The Chinese Language
Chinese belongs to the Sino-Tibetan family of languages and is spoken by more than a billion people making it the most widely spoken language in the world. Mandarin happens to be the most widely spoken Chinese dialect, followed by Wu (Shanghainese), Yue (Cantonese), Min, Xiang, Gan, Hakka and other dialects.
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Chinese is written using characters called ideographs. There are approximately 50,000 characters found in the standard Chinese dictionary. The majority of Chinese characters consist of two elements 1) a signific, which indicates the meaning of the word, and 2) a phonetic, which indicates the sound.
With around 1.2 billion people speak one or more varieties of Chinese million first language speakers, Mandarin is by far the most widely spoken language in the world. The vast majority of Mandarin speakers are found in mainland China and Taiwan, where it is the official language, as well as Singapore, where it is a co-official language.
Mandarin is also spoken by groups in Brunei, Cambodia, Indonesia, Laos, Malaysia, Mauritius, Mongolia, Philippines, Russia, Thailand, United Kingdom, United States and Vietnam.1
The "Chinese Language" is really a collection numerous Chinese languages or dialects that are different enough from one another to be mutually unintelligible. According to the Encyclopædia Britannica, the main dialectical groups of Chinese are divided in this way:
- Mandarin (northern, central, and western China)
- Wu, Northern and Southern Min, Kan, Hakka, and Hsiang
- Cantonese (southeastern China)2
Because of the significant differences between the Chinese dialects, the language has always required a lingua franca to make communication possible among its different groups of speakers. Beginning with the Ming Dynasty (1368 - 1644), attempts were made to create an official spoken Chinese. Initially, the official spoken language was based on the Nanjing dialect, but later the Mandarin dialect spoken around Beijing (known as guóyǔ) gained influence and took over the top spot.3 During the Qing Dynasty (1644 - 1912) academies were established to promote the Beijing pronunciation as the standard for spoken Mandarin, but their success was limited. Nonetheless, by the time the Qing Dynasty had come to an end in the early part of the 20th Century, Standard Mandarin had come to be seen as the privileged spoken language for China. The ascendancy of Standard Mandarin continued through the split of the Republic of China into the People's Republic of China (PRC) and Taiwan in the late 1940s. In 1956, the PRC renamed Standard Mandarin pǔtōnghuà or "ordinary speech," which was not recognized by Taiwan. Despite this disagreement, the rules and conventions for Standard Mandarin in the PRC and Taiwan are still essentially the same.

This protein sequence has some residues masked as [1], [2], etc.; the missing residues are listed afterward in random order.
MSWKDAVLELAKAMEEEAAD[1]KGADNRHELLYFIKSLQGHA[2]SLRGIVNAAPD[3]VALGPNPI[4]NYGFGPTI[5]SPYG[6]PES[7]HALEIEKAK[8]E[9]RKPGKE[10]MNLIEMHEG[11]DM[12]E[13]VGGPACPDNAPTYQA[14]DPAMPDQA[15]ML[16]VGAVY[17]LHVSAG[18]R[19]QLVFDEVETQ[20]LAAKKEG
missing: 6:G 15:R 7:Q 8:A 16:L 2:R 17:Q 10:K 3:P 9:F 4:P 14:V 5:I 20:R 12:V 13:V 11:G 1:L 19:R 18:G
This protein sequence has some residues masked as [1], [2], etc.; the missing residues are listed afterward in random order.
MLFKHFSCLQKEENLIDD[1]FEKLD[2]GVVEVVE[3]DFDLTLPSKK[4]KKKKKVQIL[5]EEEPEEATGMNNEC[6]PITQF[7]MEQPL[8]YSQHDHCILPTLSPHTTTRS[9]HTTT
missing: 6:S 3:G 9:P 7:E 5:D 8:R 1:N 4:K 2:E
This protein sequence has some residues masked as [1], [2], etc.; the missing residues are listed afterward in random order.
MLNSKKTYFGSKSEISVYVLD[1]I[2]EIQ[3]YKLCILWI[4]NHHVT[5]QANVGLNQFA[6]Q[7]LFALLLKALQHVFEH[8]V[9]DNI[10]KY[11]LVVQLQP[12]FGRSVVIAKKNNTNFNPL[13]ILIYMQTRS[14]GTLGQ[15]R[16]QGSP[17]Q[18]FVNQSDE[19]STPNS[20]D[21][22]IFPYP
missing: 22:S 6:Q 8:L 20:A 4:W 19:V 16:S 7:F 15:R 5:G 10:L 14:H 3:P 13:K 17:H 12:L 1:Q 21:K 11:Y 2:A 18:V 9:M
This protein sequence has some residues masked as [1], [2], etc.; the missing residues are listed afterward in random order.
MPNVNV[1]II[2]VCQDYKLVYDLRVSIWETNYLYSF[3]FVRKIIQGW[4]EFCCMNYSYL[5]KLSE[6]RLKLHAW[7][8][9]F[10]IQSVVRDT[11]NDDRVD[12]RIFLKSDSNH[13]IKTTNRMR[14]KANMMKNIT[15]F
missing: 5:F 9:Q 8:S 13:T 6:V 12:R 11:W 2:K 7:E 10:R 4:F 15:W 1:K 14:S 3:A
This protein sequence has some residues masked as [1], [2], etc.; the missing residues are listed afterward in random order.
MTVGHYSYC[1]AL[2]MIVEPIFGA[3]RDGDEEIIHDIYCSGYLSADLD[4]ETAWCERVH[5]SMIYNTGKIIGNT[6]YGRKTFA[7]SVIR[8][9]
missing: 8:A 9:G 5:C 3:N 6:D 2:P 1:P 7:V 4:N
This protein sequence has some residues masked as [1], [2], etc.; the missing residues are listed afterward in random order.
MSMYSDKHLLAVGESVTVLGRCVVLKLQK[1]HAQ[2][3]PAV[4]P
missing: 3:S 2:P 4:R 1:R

Chinese Language Tips and Facts
- When working with Chinese remember it is a double-byte language and thus single-byte will not work. Double-byte Chinese character sets include: GB and Unicode for Chinese.
- Chinese names actually create visual representations imbued with meaning - thus when developing brands online or offline make sure your brand names carry meaning relevant to the Chinese consumer. Example, the P&G brand -Pamper means "helping baby's comfort" or the brand - Whispers means "protection and comfort"
- Chinese is full of homophones which are words with the same pronunciation as another word. Numbers like 8, 6, 9, are homophones for auspiciousness and prosperity. The number 8 reads as 'Fa' (Cantonese) which means "to make a great fortune in the near future".
- Chinese: simplified Chinese characters are mostly used in Mainland China and Singapore.
- Chinese can be written both vertically and horizontally.
- Chinese is generally written without any spaces between words, and even lines can be broken at any point. Chinese names should be written with surname first followed by the first name.
Below are some brief but important facts about the People's Republic of China:
People's Republic of China
Currency: Yuan (CNY)
Note: Also referred to as the Renminbi (RMB)
Government Type: Communist state
Population: 1,330,141,295 (July 2010 est.)
Internet Country Code: .cn
Internet Hosts in China: 15.251 million (2010)
Internet Users in China: 384 million (2010)
Mobile Users in China: 842 million (2010)
Languages in China: Standard Chinese or Mandarin (Putonghua, based on the Beijing dialect) (official), Yue (Cantonese), Wu (Shanghainese), Minbei (Fuzhou), Minnan (Hokkien-Taiwanese), Xiang, Gan, Hakka dialects
For information on The Chinese language and Chinese translation, please see our Chinese Translation Library.
1 "CHINESE, MANDARIN: a language of China"
2 "Chinese languages" Encyclopædia Britannica from
Encyclopædia Britannica Premium Service
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